“I hate a kiss-ass,” he agrees. “Any celebrity that comes into the studio at 7am in the morning to be grilled by me and tells me how happy they are to be here is lying.” His realness has meant he’s been able to make friends with some of those he’s encountered along the way, Harry Styles, for one. Has he heard from Harry recently? “Sure, we texted this morning. He’s worried I won’t like his new solo record. He recorded it in Jamaica so I am praying it’s some awful white-man reggae.”
Cool? Yes, Nick Grimshaw will always be cooler than his employers -always has been, always will be. That’s why he didn’t fit in with Simon Cowell on The X Factor: “Everyone told me not to do it as it was so naff. Simon had weird energy: very Machiavellian.” So what happens when he eventually leaves The Radio 1 Breakfast Show? Where do DJs go to die? The pub? “I’m doing an internship,” he confesses proudly. “With Es Devlin, who designs huge stage sets for Adele and Beyoncé. I’ve been using a glue gun! I’ve always liked three things: music, nice shoes and good lighting. I’ve ticked two of those boxes, so why not the last?
"I’ve reached a point in my life where I know all that celebrity stuff is, ultimately, nonsense. What I need to think about is this: am I happy, am I healthy and am I being nice to my family? I guess it’s about being present.” Which is the least cool, but most honest thing Nick Grimshaw says all afternoon. GQ
-over the years of john and sherlock living and solving crimes together, they’ve spent a lot of time at st barts.
-molly helps them and usually when john is waiting for sherlock to finish testing everything, him and molly get tea and talk.
-they have learned a lot about each other and have become really close friends.
-they even have a routine; when john and sherlock get there, molly pulls out the little round table and two fold up chairs and john runs out to get the tea from a few doors down.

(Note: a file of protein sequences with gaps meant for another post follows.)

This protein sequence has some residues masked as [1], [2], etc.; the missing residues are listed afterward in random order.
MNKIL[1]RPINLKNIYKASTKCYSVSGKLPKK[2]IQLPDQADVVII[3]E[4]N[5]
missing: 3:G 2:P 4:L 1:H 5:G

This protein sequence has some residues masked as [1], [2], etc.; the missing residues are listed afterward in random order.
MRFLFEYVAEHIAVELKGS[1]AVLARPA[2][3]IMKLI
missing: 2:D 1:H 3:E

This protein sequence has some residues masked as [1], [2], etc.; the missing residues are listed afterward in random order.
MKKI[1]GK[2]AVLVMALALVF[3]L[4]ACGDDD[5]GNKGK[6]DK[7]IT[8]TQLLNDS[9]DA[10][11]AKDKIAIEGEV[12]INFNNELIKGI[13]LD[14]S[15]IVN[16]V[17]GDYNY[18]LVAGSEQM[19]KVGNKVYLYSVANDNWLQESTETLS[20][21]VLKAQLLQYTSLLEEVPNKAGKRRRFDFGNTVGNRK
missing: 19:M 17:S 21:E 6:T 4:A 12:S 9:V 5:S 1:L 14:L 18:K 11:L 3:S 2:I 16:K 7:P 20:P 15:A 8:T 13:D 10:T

-sherlock actually has no idea this is happening ever.
-or so john and molly think.
-sherlock listens to their conversations and has seen how molly and john have gotten to be almost like a brother and sister.
-when sherlock wants to know more about what they were talking about, he plays a game of texting molly and asking john really abstract, vague, seemingly unimportant questions to piece together what their tea chat was really all about.
(i might write more about the conversations over tea, if you have any ideas, please send an ask)
Jellybean Row by Jackson Chu Via Flickr: Kimberly Row, downtown St. John’s Newfoundland, Canada.
Small, boxy, Victorian-style houses are iconic of downtown St. John’s Newfoundland. They get their name from the fact that they are multicolored like a bag of jellybeans.
“In Oregon, you don’t walk up to someone and tell them off for doing something wrong! You like, politely write them an email that passive aggressively suggests that you might be frustrated. When I started teaching in New Orleans, parents would walk up to me and just scream at me! And then hug me! And then like, kiss me on the cheek and then invite me for dinner. It’s this very honest, open willingness to say, ‘You’re going to make a lot of mistakes - you ARE making a lot of mistakes. I love you anyway. But don’t for a second believe that you have on a red cape, because that’s in your brain.’”